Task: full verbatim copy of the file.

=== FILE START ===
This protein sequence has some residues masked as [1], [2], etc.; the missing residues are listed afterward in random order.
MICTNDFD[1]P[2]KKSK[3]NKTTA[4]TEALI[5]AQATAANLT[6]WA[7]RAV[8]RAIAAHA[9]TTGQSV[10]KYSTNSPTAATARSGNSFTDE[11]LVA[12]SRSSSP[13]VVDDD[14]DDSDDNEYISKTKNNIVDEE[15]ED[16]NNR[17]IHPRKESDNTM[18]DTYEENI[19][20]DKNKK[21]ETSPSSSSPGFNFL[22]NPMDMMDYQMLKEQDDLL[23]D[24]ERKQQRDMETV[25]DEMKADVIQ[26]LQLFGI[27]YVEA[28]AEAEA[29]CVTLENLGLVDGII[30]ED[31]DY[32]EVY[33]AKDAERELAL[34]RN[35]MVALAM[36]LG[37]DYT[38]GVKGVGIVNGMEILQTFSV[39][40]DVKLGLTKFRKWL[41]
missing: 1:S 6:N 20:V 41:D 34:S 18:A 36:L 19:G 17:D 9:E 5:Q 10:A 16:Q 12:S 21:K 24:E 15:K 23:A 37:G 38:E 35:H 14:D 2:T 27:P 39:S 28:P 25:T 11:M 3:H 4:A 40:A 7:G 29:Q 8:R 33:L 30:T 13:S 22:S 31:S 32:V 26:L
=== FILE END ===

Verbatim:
This protein sequence has some residues masked as [1], [2], etc.; the missing residues are listed afterward in random order.
MICTNDFD[1]P[2]KKSK[3]NKTTA[4]TEALI[5]AQATAANLT[6]WA[7]RAV[8]RAIAAHA[9]TTGQSV[10]KYSTNSPTAATARSGNSFTDE[11]LVA[12]SRSSSP[13]VVDDD[14]DDSDDNEYISKTKNNIVDEE[15]ED[16]NNR[17]IHPRKESDNTM[18]DTYEENI[19][20]DKNKK[21]ETSPSSSSPGFNFL[22]NPMDMMDYQMLKEQDDLL[23]D[24]ERKQQRDMETV[25]DEMKADVIQ[26]LQLFGI[27]YVEA[28]AEAEA[29]CVTLENLGLVDGII[30]ED[31]DY[32]EVY[33]AKDAERELAL[34]RN[35]MVALAM[36]LG[37]DYT[38]GVKGVGIVNGMEILQTFSV[39][40]DVKLGLTKFRKWL[41]
missing: 1:S 6:N 20:V 41:D 34:S 18:A 36:L 19:G 17:D 9:E 5:Q 10:A 16:Q 12:S 21:K 24:E 15:K 23:A 37:G 38:E 35:H 14:D 2:T 27:P 39:S 28:P 25:T 11:M 3:H 4:A 40:A 7:G 29:Q 8:R 33:L 30:T 13:S 22:S 31:S 32:V 26:L